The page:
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Growing & Using Bulbs for Cut Flowers

Guest Author - Nikki Phipps

With a cut-flower bulb garden, you can enjoy freshly cut flowers in beautiful bouquets without the cost of frequent trips to the local florist. Did you know that many of our favorite cut flowers come from bulbs? Not only do many commonly grown favorites like daffodils, tulips, lilies, irises, hyacinths, freesias, and glads make wonderful additions to cut-flower displays, but many of the lesser-known bulbs also look lovely in bouquets as well. These include anemones, alliums, crocosmias, tuberoses, liatris, fritillarias, sparaxis, nerines, and buttercups. Bulbs offer long-lasting blooms in a wide range of colors and forms, and many of them are fragrant too.

Cut flowers can offer many design options. For example, they can be grown in large or small plots, raised beds, island flowerbeds, borders, and even containers. When designing your cut-flower bulb garden, choose a site with well-drained soil that receives full sun and shelter from wind. For better results, the soil should be enriched with compost. As with any plant, water is critical; therefore, locate the bulb garden near an ample water source. You may also want to locate the cutting garden somewhere out of sight as to not spoil the appearance of the surrounding area once you begin taking cuttings from plants. Bulbs can be planted in rows or drifts. Once established, taking only one or two flower stems from each clump should help make it less noticeable to others, especially if your space is limited and keeping them out of view is unavoidable.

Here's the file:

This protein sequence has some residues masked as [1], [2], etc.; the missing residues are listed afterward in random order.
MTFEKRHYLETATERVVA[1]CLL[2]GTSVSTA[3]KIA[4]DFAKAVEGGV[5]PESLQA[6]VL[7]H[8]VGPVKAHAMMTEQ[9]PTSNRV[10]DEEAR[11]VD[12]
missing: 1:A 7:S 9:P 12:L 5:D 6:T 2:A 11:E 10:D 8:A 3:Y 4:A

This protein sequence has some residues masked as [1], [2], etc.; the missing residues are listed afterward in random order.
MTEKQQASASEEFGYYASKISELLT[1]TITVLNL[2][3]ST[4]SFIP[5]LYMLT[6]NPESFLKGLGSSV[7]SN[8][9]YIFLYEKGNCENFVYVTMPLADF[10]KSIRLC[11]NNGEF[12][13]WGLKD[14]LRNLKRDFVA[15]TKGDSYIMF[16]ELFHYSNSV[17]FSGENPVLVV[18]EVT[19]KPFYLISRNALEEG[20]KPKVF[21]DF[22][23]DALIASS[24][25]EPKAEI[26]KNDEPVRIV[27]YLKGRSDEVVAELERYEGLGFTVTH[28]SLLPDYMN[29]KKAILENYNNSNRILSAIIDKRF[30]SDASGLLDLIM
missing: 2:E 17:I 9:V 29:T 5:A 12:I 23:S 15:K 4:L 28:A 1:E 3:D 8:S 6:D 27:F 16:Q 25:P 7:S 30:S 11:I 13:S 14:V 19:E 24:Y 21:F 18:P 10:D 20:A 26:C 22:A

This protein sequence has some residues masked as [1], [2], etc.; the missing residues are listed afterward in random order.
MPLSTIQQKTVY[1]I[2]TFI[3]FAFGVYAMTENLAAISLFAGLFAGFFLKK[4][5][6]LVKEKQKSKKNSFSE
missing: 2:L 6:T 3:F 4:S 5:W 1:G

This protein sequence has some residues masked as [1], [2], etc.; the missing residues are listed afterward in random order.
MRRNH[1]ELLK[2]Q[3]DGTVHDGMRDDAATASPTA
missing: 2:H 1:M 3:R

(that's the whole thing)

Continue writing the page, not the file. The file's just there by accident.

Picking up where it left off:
When cutting flowers from the bulb garden, choose flower stems that are just beginning to open. Cut these in the morning or evening hours using a pair of sharp scissors or cutting shears. Also be sure to cut the flower stems at an angle and immediately place them into lukewarm water to avoid wilting. Freshly cut flowers remain thirsty and require frequent water changing on a daily basis. Using floral preservative will help flowers to hold their blooms longer. Hint: While they might look great growing together in the bulb garden, try not to place tulips and daffodils together in a cut-flower arrangement. The sap from the daffodils can be toxic to the tulips. In the event that this cannot be avoided, however, you can allow each of them to sit in a separate container for about an hour, or longer for daffodils, beforehand.

Flower bulbs bloom at various times within the growing season so plan your cutting garden accordingly, and you can enjoy them year round. Remember, taking bulbs out of the ground and over-wintering them indoors can ensure an endless supply of blooms once spring returns, unless you live in warmer climates with mild winters. If this is the case, bulbs can oftentimes be left in ground. You do not have to feel limited to only using flower bulbs in the cutting garden. Incorporate interesting foliage bulbs, such as caladiums, and use them as fillers for bouquets.
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Content copyright © 2014 by Nikki Phipps. All rights reserved.
This content was written by Nikki Phipps. If you wish to use this content in any manner, you need written permission. Contact Gail Delaney for details.

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